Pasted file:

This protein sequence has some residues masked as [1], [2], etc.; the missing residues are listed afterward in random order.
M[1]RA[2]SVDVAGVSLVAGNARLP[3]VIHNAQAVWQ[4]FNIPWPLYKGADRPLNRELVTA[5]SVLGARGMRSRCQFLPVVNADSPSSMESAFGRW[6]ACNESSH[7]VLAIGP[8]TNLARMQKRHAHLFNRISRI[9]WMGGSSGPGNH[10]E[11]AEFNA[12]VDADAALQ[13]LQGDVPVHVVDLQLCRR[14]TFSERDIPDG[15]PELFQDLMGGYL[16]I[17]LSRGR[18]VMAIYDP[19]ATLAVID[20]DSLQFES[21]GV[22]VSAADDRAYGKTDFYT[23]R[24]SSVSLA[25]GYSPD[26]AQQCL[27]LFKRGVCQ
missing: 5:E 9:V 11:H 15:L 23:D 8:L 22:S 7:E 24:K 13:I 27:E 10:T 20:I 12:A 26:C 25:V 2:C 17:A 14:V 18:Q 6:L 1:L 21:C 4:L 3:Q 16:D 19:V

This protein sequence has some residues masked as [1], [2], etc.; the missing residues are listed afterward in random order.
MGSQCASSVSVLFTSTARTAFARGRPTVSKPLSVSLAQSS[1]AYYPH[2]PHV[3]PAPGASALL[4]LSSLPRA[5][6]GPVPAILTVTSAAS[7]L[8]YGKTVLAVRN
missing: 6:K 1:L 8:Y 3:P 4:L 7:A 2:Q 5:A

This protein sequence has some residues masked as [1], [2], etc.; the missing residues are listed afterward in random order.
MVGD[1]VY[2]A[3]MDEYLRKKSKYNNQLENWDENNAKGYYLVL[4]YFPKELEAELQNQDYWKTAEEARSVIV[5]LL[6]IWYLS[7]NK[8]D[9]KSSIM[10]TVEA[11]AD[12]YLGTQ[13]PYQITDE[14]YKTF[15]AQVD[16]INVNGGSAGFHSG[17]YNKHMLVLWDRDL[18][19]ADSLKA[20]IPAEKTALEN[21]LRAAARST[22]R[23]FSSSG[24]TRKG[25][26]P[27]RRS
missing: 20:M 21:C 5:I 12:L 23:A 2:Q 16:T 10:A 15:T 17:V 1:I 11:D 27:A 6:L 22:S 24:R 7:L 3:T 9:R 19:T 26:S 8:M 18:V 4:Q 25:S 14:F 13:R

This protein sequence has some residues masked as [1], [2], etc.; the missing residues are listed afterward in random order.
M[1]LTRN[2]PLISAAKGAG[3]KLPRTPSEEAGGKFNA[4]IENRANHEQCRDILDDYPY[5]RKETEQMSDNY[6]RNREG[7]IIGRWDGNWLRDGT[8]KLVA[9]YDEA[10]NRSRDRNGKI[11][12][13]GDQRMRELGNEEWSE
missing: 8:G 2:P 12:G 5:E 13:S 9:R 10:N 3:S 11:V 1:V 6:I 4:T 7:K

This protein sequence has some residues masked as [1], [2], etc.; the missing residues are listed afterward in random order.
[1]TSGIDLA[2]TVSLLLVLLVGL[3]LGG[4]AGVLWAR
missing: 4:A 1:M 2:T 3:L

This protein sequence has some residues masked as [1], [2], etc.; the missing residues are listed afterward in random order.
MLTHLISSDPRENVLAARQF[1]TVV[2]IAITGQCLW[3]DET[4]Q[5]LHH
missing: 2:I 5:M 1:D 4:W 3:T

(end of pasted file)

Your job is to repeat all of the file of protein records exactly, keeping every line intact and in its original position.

This protein sequence has some residues masked as [1], [2], etc.; the missing residues are listed afterward in random order.
M[1]RA[2]SVDVAGVSLVAGNARLP[3]VIHNAQAVWQ[4]FNIPWPLYKGADRPLNRELVTA[5]SVLGARGMRSRCQFLPVVNADSPSSMESAFGRW[6]ACNESSH[7]VLAIGP[8]TNLARMQKRHAHLFNRISRI[9]WMGGSSGPGNH[10]E[11]AEFNA[12]VDADAALQ[13]LQGDVPVHVVDLQLCRR[14]TFSERDIPDG[15]PELFQDLMGGYL[16]I[17]LSRGR[18]VMAIYDP[19]ATLAVID[20]DSLQFES[21]GV[22]VSAADDRAYGKTDFYT[23]R[24]SSVSLA[25]GYSPD[26]AQQCL[27]LFKRGVCQ
missing: 5:E 9:V 11:H 15:L 23:D 8:L 22:S 7:E 24:K 13:I 27:E 10:T 20:I 12:A 26:C 25:V 2:C 17:A 14:V 18:Q 6:L 1:L 21:C 4:L 3:Q 16:D 19:V

This protein sequence has some residues masked as [1], [2], etc.; the missing residues are listed afterward in random order.
MGSQCASSVSVLFTSTARTAFARGRPTVSKPLSVSLAQSS[1]AYYPH[2]PHV[3]PAPGASALL[4]LSSLPRA[5][6]GPVPAILTVTSAAS[7]L[8]YGKTVLAVRN
missing: 6:K 1:L 8:Y 3:P 4:L 7:A 2:Q 5:A

This protein sequence has some residues masked as [1], [2], etc.; the missing residues are listed afterward in random order.
MVGD[1]VY[2]A[3]MDEYLRKKSKYNNQLENWDENNAKGYYLVL[4]YFPKELEAELQNQDYWKTAEEARSVIV[5]LL[6]IWYLS[7]NK[8]D[9]KSSIM[10]TVEA[11]AD[12]YLGTQ[13]PYQITDE[14]YKTF[15]AQVD[16]INVNGGSAGFHSG[17]YNKHMLVLWDRDL[18][19]ADSLKA[20]IPAEKTALEN[21]LRAAARST[22]R[23]FSSSG[24]TRKG[25][26]P[27]RRS
missing: 20:M 21:C 5:I 12:L 23:A 2:Q 16:T 10:A 15:T 17:V 1:I 11:D 27:A 6:L 22:S 24:R 7:L 3:T 9:R 19:T 26:S 8:M 18:V 4:Q 25:S 14:F 13:R

This protein sequence has some residues masked as [1], [2], etc.; the missing residues are listed afterward in random order.
M[1]LTRN[2]PLISAAKGAG[3]KLPRTPSEEAGGKFNA[4]IENRANHEQCRDILDDYPY[5]RKETEQMSDNY[6]RNREG[7]IIGRWDGNWLRDGT[8]KLVA[9]YDEA[10]NRSRDRNGKI[11][12][13]GDQRMRELGNEEWSE
missing: 8:G 2:P 12:G 5:E 13:S 9:R 10:N 3:S 11:V 1:V 6:I 4:T 7:K

This protein sequence has some residues masked as [1], [2], etc.; the missing residues are listed afterward in random order.
[1]TSGIDLA[2]TVSLLLVLLVGL[3]LGG[4]AGVLWAR
missing: 4:A 1:M 2:T 3:L

This protein sequence has some residues masked as [1], [2], etc.; the missing residues are listed afterward in random order.
MLTHLISSDPRENVLAARQF[1]TVV[2]IAITGQCLW[3]DET[4]Q[5]LHH
missing: 2:I 5:M 1:D 4:W 3:T